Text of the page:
Child care center opens in East County Courthouse

Commissioner McKeel, District 4, stands with the ribbon-cutter, Rose Kott, 7, and her mother Bonnie Richardson in the new court care room. Richardson is the president of the Multnomah Bar Foundation.

On a recent Wednesday afternoon the child care center at Multnomah County’s East County Courthouse in Gresham was officially commemorated and opened.

A few dozen people gathered around as Rose Kott, the daughter of one of the lawyers that made the initiative possible, cut the ribbon in the front lobby of the building.

Among the supporters in the crowd was Multnomah County Commissioner Diane McKeel, who represents District 4 in east county.

“It’s something that to us is critically important for the equity and justice that we serve our constituents,” she said. For the parents and guardians who will use the center, she believes that “it will have a huge impact because some of them don’t have any other choice when they come to court. So to be able to bring their children and then leave them in the court care facility it’s a big step for them. They’ll be able to do their business and feel comfortable about having their children here.”

The courthouse opened in 2012 without a child care center. It wasn’t until after Multnomah Bar Association members joined their resources that the center became a reality.

“This was a community effort,” said the county’s Presiding Court Judge Nan Waller. “Things like this don’t happen unless a lot of people are behind it. The lawyers that belong to the MBA donated tremendous amounts of money and that’s what’s able to keep child care available because as lawyers, they recognize that the courtroom is not a place for children. They understand the importance of this childcare center to the community and the parents.”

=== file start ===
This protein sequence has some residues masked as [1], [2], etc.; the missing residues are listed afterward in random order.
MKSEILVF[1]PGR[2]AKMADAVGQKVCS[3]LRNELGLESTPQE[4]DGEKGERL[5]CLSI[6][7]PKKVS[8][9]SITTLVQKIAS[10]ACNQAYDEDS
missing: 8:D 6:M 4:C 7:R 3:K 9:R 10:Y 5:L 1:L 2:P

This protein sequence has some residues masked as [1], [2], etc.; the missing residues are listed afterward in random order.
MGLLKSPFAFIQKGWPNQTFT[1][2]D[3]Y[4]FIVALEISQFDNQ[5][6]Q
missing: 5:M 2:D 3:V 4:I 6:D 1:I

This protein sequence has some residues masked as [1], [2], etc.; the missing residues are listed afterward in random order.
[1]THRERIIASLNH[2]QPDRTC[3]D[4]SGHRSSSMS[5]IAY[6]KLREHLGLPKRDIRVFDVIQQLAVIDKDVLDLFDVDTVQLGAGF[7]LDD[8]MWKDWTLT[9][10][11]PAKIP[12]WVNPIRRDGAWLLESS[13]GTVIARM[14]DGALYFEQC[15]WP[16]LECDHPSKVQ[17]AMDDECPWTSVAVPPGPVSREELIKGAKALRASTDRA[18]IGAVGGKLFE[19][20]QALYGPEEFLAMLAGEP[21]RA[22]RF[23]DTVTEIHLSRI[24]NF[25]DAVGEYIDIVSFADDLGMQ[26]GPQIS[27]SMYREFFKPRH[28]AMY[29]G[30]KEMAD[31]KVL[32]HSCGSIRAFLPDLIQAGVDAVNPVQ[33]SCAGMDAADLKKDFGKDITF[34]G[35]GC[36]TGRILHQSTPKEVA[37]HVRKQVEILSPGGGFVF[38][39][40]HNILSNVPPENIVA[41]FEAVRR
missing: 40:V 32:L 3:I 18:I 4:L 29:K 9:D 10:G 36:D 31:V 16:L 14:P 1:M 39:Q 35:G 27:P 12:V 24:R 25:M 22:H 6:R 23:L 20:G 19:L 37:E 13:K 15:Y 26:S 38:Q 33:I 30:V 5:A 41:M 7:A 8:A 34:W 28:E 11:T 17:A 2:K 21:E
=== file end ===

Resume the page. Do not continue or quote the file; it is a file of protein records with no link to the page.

The center is tucked to the left and down a short hallway from the building’s lobby. It’s quaint and could be mistaken for a typical kindergarten classroom. Books and craft materials line the walls with a variety of seating areas for kids.

The center has been open to families since April 13.  The number of families served was slowly phased in to test the facility before the grand opening in June. The center is expected to have a huge impact on families that wouldn’t otherwise be able to have childcare during court hearings. Many are optimistic about how more families will take advantage of the center as more family court cases are held at the site.

And it won’t just be a place for children to spend their idle time. Instead, it’s been approved for being age appropriate and the staff are expected to use best developmental practices when supervising.

Natalie Strickland is the site coordinator for the center and is the only staff member so far. As more families start to use the center, more staff will be brought on.

Strickland says the main objective of the room is to allow kids to “have a stress free, all about them, good time while the parent does what they have to do…”

For 7 year old Rose Kott, who was able to run a crash course of the room, her favorite part is the arts and crafts.

Many are confident that the kids to come will also be able to find fun and comfort in the room, especially since court-involvement can be difficult for families anyway. “It’s all about the children,” Strickland says.

Presiding Judge Nan Waller and Commissioner McKeel held the ribbon for Rose Kott, 7, to cut. Considering the court care’s future clientele, it only seemed right to have the child of a supporter do the honors.